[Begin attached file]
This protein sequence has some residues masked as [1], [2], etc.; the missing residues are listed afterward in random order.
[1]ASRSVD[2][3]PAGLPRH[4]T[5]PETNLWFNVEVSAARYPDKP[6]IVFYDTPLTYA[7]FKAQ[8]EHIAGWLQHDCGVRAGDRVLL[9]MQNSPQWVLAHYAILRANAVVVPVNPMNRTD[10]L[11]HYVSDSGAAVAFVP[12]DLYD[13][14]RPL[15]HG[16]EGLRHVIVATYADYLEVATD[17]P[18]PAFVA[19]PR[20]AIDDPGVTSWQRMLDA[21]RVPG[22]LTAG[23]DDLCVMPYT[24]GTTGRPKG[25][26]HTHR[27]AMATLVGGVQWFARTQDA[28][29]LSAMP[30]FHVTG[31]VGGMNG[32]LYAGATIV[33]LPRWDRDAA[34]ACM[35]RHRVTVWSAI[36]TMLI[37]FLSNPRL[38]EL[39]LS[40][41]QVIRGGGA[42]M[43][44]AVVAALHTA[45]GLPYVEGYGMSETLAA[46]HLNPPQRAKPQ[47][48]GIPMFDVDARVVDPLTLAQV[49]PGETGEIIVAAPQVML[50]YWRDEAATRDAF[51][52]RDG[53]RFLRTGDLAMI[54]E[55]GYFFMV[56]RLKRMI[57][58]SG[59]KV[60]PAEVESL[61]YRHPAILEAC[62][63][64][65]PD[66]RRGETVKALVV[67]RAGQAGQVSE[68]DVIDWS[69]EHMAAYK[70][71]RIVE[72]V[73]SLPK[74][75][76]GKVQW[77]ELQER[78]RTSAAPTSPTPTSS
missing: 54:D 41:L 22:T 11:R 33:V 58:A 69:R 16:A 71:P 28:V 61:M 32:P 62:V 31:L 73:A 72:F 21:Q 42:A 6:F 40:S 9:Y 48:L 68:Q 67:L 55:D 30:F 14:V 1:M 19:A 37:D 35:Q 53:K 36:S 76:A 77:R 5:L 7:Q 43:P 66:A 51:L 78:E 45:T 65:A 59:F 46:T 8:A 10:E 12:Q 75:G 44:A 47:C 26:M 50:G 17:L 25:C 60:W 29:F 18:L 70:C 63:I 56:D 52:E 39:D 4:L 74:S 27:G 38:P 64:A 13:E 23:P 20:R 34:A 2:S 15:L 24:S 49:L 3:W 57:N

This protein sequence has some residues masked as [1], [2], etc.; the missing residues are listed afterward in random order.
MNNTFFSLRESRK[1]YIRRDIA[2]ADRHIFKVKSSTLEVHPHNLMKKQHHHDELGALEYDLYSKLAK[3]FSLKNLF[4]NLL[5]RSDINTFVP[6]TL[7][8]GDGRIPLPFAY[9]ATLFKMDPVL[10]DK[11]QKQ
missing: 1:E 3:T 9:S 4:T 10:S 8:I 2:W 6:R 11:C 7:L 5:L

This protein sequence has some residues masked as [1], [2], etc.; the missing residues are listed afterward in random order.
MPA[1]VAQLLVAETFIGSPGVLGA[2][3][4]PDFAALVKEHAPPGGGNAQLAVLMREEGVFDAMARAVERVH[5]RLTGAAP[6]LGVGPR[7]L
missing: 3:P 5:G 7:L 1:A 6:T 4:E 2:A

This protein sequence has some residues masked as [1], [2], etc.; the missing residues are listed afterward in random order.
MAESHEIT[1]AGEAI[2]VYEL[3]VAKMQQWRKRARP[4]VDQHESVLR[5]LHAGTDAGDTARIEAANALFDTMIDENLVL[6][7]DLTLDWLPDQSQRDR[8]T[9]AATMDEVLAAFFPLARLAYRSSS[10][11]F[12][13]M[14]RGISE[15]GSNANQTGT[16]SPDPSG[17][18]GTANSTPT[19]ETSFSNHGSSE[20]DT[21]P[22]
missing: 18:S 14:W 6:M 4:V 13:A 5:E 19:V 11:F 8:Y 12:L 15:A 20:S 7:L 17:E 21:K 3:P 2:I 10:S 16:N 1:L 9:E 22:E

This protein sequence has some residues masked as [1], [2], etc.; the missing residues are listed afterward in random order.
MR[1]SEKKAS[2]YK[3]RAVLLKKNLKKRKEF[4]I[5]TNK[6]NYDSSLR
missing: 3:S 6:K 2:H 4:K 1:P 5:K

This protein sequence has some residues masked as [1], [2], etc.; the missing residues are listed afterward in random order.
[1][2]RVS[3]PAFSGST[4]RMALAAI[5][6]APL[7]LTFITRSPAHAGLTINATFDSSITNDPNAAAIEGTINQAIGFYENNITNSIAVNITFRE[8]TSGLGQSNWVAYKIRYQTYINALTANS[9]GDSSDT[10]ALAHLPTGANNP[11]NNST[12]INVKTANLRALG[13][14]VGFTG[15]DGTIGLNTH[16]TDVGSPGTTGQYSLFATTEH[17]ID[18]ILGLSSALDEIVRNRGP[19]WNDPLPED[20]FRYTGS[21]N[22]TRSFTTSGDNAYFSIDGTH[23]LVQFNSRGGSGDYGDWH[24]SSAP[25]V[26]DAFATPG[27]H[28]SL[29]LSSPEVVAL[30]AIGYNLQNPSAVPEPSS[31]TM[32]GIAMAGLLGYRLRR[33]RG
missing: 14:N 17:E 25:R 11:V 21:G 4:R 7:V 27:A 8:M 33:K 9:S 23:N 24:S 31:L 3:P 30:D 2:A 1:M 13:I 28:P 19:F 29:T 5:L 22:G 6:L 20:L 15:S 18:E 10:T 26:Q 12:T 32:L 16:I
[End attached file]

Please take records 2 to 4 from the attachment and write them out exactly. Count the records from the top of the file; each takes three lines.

This protein sequence has some residues masked as [1], [2], etc.; the missing residues are listed afterward in random order.
MNNTFFSLRESRK[1]YIRRDIA[2]ADRHIFKVKSSTLEVHPHNLMKKQHHHDELGALEYDLYSKLAK[3]FSLKNLF[4]NLL[5]RSDINTFVP[6]TL[7][8]GDGRIPLPFAY[9]ATLFKMDPVL[10]DK[11]QKQ
missing: 1:E 3:T 9:S 4:T 10:S 8:I 2:W 6:R 11:C 7:L 5:L

This protein sequence has some residues masked as [1], [2], etc.; the missing residues are listed afterward in random order.
MPA[1]VAQLLVAETFIGSPGVLGA[2][3][4]PDFAALVKEHAPPGGGNAQLAVLMREEGVFDAMARAVERVH[5]RLTGAAP[6]LGVGPR[7]L
missing: 3:P 5:G 7:L 1:A 6:T 4:E 2:A

This protein sequence has some residues masked as [1], [2], etc.; the missing residues are listed afterward in random order.
MAESHEIT[1]AGEAI[2]VYEL[3]VAKMQQWRKRARP[4]VDQHESVLR[5]LHAGTDAGDTARIEAANALFDTMIDENLVL[6][7]DLTLDWLPDQSQRDR[8]T[9]AATMDEVLAAFFPLARLAYRSSS[10][11]F[12][13]M[14]RGISE[15]GSNANQTGT[16]SPDPSG[17][18]GTANSTPT[19]ETSFSNHGSSE[20]DT[21]P[22]
missing: 18:S 14:W 6:M 4:V 13:A 5:E 19:V 11:F 8:Y 12:L 15:A 20:S 7:L 17:E 21:K 3:P 2:I 10:S 16:N 1:L 9:E 22:E